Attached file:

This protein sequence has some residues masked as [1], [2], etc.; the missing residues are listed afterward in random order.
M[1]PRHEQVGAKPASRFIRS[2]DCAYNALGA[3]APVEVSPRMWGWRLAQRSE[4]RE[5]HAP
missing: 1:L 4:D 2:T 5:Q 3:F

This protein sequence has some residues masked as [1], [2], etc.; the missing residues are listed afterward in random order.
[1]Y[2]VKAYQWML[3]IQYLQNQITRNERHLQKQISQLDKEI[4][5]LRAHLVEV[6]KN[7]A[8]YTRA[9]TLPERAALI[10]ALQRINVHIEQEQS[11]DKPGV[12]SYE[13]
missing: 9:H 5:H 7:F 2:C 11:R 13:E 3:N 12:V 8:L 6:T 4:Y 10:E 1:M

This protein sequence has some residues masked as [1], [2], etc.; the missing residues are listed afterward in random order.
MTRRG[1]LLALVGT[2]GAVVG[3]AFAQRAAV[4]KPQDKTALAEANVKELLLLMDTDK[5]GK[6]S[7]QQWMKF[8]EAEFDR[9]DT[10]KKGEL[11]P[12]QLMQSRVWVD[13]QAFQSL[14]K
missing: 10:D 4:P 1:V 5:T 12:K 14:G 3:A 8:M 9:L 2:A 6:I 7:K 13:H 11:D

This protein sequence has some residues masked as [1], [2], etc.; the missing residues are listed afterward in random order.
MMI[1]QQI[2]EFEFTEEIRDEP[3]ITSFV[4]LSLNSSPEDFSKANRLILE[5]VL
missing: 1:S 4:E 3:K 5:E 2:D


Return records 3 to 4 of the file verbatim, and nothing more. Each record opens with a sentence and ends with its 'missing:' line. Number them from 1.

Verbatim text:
This protein sequence has some residues masked as [1], [2], etc.; the missing residues are listed afterward in random order.
MTRRG[1]LLALVGT[2]GAVVG[3]AFAQRAAV[4]KPQDKTALAEANVKELLLLMDTDK[5]GK[6]S[7]QQWMKF[8]EAEFDR[9]DT[10]KKGEL[11]P[12]QLMQSRVWVD[13]QAFQSL[14]K
missing: 10:D 4:P 1:V 5:T 12:K 14:G 3:A 8:M 9:L 2:A 6:I 7:K 13:H 11:D

This protein sequence has some residues masked as [1], [2], etc.; the missing residues are listed afterward in random order.
MMI[1]QQI[2]EFEFTEEIRDEP[3]ITSFV[4]LSLNSSPEDFSKANRLILE[5]VL
missing: 1:S 4:E 3:K 5:E 2:D